Breastfeeding in pregnancy, is it a safe combination?

Breastfeeding in pregnancy, is it a safe combination?

When talking about breastfeeding in pregnancy, we come across contradictory messages that rarely have a scientific basis. This leads the mother or breastfeeding person to have doubts when planning a pregnancy during lactation or fears if she is already pregnant.

Lack of research on pregnancy during breastfeeding

The first thing to note is that scientific publications on the subject are notably absent. In addition, most of the publications that are less than 10 years old are literature reviews and therefore, there has been no basic research with robust results to be able to clarify the dilemma about the risks of lactation during pregnancy in a conclusive manner.

Is it safe to breastfeed during pregnancy?

In the scarce scientific literature, in general, it seems to be safe. There could be an increase in first trimester miscarriages, which are of difficult implantation when breastfeeding is exclusive and before 5 months of age of the breastfed baby.

This difficulty of implantation could be due to a luteal phase that is not yet well established due to both luteal and progesterone insufficiency, which are usually hormones that are activated a little later than estrogens when the menstrual cycle is established again during the time of lactation.

Some reviews point out that during the first 5 months after childbirth, while still exclusively breastfeeding, the possibility of a first-trimester miscarriage could be as high as 35%, while after this period, it would be around 15%, which is the same as in situation of a not breastfeeding. Therefore, breastfeeding does not increase the risk of spontaneous miscarriage.

The safety of breastfeeding during pregnancy has also been questioned because of the presence of oxytocin, which could be related to uterine contractions. We know that uterine oxytocin receptors develop during pregnancy. During the first months, they are usually not activated. In addition, other physiological situations, such as orgasms, can also activate oxytocin and have not been associated with an increased risk of miscarriage.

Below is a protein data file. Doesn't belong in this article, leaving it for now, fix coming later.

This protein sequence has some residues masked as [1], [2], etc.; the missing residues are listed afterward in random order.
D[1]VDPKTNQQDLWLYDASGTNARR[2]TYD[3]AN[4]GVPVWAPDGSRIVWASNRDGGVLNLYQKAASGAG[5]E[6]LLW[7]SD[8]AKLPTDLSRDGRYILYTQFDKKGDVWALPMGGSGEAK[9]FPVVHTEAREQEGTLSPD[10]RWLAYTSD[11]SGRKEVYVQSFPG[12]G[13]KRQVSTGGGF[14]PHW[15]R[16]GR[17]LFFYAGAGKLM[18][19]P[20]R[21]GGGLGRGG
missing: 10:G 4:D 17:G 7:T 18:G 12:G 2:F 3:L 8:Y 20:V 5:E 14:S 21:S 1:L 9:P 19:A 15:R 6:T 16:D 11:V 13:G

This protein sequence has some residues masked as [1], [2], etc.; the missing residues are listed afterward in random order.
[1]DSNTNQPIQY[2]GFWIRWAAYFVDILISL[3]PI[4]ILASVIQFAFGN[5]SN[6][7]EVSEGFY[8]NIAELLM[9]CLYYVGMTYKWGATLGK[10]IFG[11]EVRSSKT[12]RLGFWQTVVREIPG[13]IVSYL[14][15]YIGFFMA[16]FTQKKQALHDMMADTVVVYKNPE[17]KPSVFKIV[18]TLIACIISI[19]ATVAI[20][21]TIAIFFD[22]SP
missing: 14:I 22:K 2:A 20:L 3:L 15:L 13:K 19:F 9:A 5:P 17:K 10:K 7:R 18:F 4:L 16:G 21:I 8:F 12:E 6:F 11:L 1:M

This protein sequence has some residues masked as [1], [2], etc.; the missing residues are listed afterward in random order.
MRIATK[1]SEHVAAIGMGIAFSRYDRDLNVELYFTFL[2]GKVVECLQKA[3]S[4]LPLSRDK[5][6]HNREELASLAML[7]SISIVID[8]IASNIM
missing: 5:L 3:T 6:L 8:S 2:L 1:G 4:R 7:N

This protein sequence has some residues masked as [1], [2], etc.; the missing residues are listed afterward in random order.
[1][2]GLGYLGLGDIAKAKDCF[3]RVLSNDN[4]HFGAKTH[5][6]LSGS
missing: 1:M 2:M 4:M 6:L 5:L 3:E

As the uterus develops in pregnancy, these receptors may begin to be activated, and occasionally, the pregnant woman may feel mild contractions during the feed at the breast that disappear spontaneously afterward.

In no case has breastfeeding been related to increased intrauterine death, low birth weight, or premature birth.

On the other hand, breastfeeding during pregnancy has not been related to an increase in gestational diseases such as hyperemesis gravidarum, preeclampsia, eclampsia, or cholestasis of pregnancy.

In their conclusions, research teams repeatedly mention the energy expenditure involved when breastfeeding and being pregnant at the same time and point out the need for further research to know whether, at a nutritional level, modifications should be made if breastfeeding and pregnancy coincide. Even so, the signs that could be a consequence of this nutritional restriction do not appear in the study, such as an increase in small-for-gestational-age (SGA) babies, babies with intrauterine growth restriction (IUGR), premature birth, insufficient weight gain of the pregnant woman, or an increase in iron deficiency or other nutrients.

Surely, this data indicates that breastfeeding during pregnancy is safe for both the unborn child and the pregnant woman.

Even so, more research on human lactation is always welcome.

What if fertility treatment is needed?

There is no research on breastfeeding in normal pregnancies, so when difficulties at the beginning of pregnancy come into the equation, the absence of research is even more noticeable. In addition, there is a context of significant impact on the mental health of the mother and family.